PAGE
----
As we mentioned in a previous blog post, when front yard landscaping falls short of expectations, driveways and front walkways are often the culprits. That is because the experience of getting from point A to point B is an essential part of the “arrival experience” that welcomes you home. If the approach to the house is awkward or visually confusing, you’ve got a problem. On the other hand, when front yard hardscape elements are harmonious, they produce an experience of beauty and pleasure as they lead you from the point of arrival to the front door of your home.
In this article we are going to focus on functional design in the front yard landscape–specifically, as it relates to driveway design. Let’s start with driveway design problems. If you have a long driveway, when your guests park on the street, it can be a long walk to the front door. Or if it is too narrow, the edges of the driveway may get rutted and wreck the lawn. How do we correct the problem of not enough parking and turnaround area?
An experienced landscape architect understands the turning radius required by cars and can design the driveway and accessory areas with the correct dimensions to allow vehicles to move and turn easily. A landscape architect will also take care to balance the percentage of permeable and impermeable surface area (planting beds vs. hardscaping) that the front yard landscaping facilitates proper drainage and water flow.
Solving Driveway Design Problems
Here is a perfect example of a problem caused by a poorly designed driveway: This home sits atop a rise. The original driveway was a long, narrow straight shot up a steep grade on the right side of the house. It was difficult getting in and out–especially in winter if there were snow and ice. There was no place for guests to park and the turnaround area near the garage was tight. For party guests, it was a long, boring uphill trek to the front door.
This is a functional design problem that occurs often in developer built homes because their focus is, obviously, on making the house as attractive as possible. They generally do not concern themselves with correcting site limitations. The particulars of the topography that may negatively affect your experience of getting in and out of the house are not a priority.
The solution in the project photo shown here was to completely relocate the driveway so it traverses the lot, thereby easing the steep grade. Rerouting the driveway also made it possible to expand the paved area near the garage for guest parking with easy access to the front door and generous turnaround space.
The new orientation of the driveway not only solved functional issues but created an opportunity for aesthetic improvements to the landscape that present the house much better and make for an interesting journey from the street to the front door whether driving or walking.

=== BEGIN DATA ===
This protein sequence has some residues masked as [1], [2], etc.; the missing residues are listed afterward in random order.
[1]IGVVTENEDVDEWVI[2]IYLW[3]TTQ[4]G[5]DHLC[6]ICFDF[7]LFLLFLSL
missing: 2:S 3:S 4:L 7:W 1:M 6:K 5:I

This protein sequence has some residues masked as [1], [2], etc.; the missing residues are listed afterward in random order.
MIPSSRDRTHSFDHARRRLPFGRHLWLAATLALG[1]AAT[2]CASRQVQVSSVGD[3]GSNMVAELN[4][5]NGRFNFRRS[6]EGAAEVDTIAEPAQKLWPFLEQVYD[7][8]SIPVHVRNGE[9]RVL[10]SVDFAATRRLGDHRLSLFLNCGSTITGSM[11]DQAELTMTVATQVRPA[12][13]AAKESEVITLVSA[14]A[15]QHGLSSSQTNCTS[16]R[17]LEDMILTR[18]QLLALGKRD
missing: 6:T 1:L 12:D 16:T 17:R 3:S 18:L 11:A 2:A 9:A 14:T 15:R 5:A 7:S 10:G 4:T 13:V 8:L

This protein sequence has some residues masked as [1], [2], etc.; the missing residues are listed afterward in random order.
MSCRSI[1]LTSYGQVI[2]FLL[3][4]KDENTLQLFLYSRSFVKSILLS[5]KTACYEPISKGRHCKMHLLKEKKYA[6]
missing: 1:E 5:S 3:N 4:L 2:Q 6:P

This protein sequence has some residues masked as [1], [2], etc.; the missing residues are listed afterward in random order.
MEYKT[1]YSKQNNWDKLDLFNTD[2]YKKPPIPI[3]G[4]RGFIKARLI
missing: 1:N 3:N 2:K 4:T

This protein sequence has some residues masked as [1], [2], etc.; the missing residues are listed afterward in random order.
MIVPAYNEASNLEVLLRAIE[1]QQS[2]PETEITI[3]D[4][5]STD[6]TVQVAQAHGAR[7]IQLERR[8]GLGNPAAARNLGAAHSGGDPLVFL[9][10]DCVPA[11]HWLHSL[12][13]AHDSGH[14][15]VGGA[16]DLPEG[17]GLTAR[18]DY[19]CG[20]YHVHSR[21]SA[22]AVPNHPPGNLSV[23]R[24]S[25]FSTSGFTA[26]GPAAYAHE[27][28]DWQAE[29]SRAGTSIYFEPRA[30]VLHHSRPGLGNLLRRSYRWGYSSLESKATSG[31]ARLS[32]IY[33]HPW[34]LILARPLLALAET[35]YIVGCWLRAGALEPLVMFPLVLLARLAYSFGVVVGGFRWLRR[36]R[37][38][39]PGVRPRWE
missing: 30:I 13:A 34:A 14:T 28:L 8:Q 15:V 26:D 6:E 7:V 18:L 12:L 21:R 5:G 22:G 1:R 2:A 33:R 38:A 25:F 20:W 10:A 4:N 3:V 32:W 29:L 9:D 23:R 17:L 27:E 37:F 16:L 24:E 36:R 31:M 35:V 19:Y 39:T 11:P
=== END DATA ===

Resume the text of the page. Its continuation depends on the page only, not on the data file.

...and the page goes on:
Designing a Driveway and Front Walkway That Seamlessly Work Together
Sometimes a driveway redesign is able to feature the destination –the front door– more prominently. The driveway and front walkway can be designed to work together more fluidly.
Here is a functional design problem that is similar to the first example: a long, narrow driveway that doesn’t interact well with the walkway leading to the front door.
In this case, the driveway was too close to the lot line to be expanded. Instead, a parking area was cut into the large front yard, supported with a curving retaining wall, and merged with a new walkway to the front door.
Because the walkway begins farther down the driveway it shortens the distance from the guest parking pullout to the front door of the home.
The Circular Driveway – A Holistic Solution
In this last project sample, a circular driveway was the solution to a poorly functioning driveway that was completely disconnected from the front entry to the home.
Circular driveways by nature eliminate the issues of turnaround and guest parking but can present a different sort of problem if they aren’t thoughtfully designed. Owners of big beautiful homes want the elegant look of a circular driveway and arrival area at the front door. But, if poorly designed, it could create the opposite effect. You could end up with a front yard that is all driveway, without enough area left for planting beds and low shrubs to soften the transition between hardscaping and the house. When a wide circular driveway overtakes the front yard landscape it can create a cramped feeling that detracts from the grand feeling that you hope to generate with this type of driveway design.
The beautiful effect that comes from carefully wrought functional design can be a great source of pleasure–totally different from but contributing to the aesthetic pleasure derived from tasteful border plantings and groupings.
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